Andre Iguodala

Adam Silver tells owners resting players “an extremely signifcant issue for our league”

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Two weeks ago, Steve Kerr decided to rest Stephen Curry, Klay Thompson, Draymond Green, and Andre Iguodala in a nationally televised showcase game against the Spurs.

Saturday night, the Cleveland Cavaliers sat LeBron James for rest, and sat Kevin Love and Kyrie Irving for the first half of a back-to-back, a nationally televised game against the Clippers (then played them the next night against the Lakers). League officials were not happy and called up the Cavaliers to let them know.

For two weeks, resting NBA players has become a major sports media talking point following what should have been marquee NBA games.

Monday, NBA owners got a memo from Adam Silver saying this topic is going to be addressed, reports Ramona Shelburne of ESPN.

NBA commissioner Adam Silver has called the practice of teams resting marquee players “an extremely signifcant issue for our league” in a memo to league owners Monday obtained ‎by ESPN.

In the memo, Silver informed teams that the issue will be a prime topic of discussion at the next NBA Board of Governors meeting April 6 in New York and warned of ‎”signifcant penalties” for teams that don’t abide by the league’s standing rules for providing ‎”notice to the league office, their opponent, and the media immediately upon a determination that a player will not participate in a game due to rest.”

He states that it is unacceptable for owners to be uninvolved or defer decision-making on this topic to others in their organizations, who may not have the same awareness of the impact these decisions can have on “fans and business partners,” the reputation of the league and “perception of our game.”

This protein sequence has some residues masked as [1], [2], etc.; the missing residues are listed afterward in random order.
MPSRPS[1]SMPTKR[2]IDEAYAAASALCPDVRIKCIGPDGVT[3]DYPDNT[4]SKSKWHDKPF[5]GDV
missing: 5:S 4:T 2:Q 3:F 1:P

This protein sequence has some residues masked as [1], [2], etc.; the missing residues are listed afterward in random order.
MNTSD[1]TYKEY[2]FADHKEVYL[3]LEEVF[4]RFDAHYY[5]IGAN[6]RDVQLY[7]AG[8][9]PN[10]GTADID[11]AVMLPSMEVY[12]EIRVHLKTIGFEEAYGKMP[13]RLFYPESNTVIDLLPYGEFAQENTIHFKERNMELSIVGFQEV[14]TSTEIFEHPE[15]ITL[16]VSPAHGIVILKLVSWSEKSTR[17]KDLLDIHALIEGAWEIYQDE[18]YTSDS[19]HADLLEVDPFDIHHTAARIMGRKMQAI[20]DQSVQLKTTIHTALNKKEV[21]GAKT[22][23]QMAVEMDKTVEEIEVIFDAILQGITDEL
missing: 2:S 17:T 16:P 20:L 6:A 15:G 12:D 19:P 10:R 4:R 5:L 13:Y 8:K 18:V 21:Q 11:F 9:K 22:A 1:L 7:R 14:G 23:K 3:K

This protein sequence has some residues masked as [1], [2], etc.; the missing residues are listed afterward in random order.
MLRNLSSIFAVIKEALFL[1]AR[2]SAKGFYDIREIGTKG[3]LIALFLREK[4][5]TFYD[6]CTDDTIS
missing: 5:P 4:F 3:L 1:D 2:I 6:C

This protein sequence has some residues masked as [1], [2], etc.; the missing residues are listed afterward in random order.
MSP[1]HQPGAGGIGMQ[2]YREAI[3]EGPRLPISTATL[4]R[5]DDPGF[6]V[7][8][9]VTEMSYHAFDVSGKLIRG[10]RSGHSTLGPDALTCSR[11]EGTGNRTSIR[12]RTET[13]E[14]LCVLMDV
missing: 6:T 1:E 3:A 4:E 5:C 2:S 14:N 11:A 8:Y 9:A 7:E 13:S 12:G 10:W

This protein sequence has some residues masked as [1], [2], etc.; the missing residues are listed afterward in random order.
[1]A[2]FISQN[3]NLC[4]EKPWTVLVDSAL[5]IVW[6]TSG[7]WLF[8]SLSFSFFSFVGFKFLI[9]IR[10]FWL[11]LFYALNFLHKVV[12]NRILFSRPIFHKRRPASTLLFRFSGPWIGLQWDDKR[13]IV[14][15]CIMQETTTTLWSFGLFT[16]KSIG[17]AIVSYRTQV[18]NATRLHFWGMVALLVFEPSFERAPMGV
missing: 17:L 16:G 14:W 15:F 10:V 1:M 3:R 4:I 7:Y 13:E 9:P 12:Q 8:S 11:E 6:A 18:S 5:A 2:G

It’s not going to be a simple issue to solve. Expect Silver to sit down with teams, the players’ union, and other stakeholders this summer to try and hammer out a compromise that can work for everyone

Some of the responsibility comes back to the league and it’s schedule makers — you can’t slot a team into a Saturday night showcase game for a broadcast partner and have it be the eighth game in 13 days with a couple cross-country flights involved (as was the case with the Warriors and their decision to rest guys). If the NBA wants to put together marquee television matchups and tout them like playoff games, they need to schedule them like playoff games with plenty of rest.

“It sucks, there are some times guys have to rest and some guys need rest,” LeBron said after the Cavaliers win Sunday. “It’s a long, strenuous season, and the NBA does the best it can putting the schedule together but you’re going to have back-to-backs and you’re going to have certain games where certain things fall on certain nights. But coach’s job is to figure out a way to get a team to compete for a championship, and not compete for a game. And it sucks at certain times because you only play in certain cities once, or you only play certain teams once on their home floor. Me personally, I want to play in every game, I wanted to play last night but my coach said he felt it was best I didn’t play last night so I didn’t and I’m going to go with my coach.”

It’s not an easy issue to solve, in part because the league is trying to focus on player health and safety, and studies show that players are 3.5 times more likely to be injured in the second game of a back-to-back when muscles are fatigued. Coaches like Kerr or the Cavaliers’ Tyronn Lue have to be thinking about being healthy and rested in May and June, and that means getting guys rest in March.

However, the league’s broadcast partners — TNT and ESPN/ABC — are understandably frustrated with the practice. Like fans buying tickets, they are shelling out a lot of money for these games only to find out they are not getting the product they thought they were purchasing.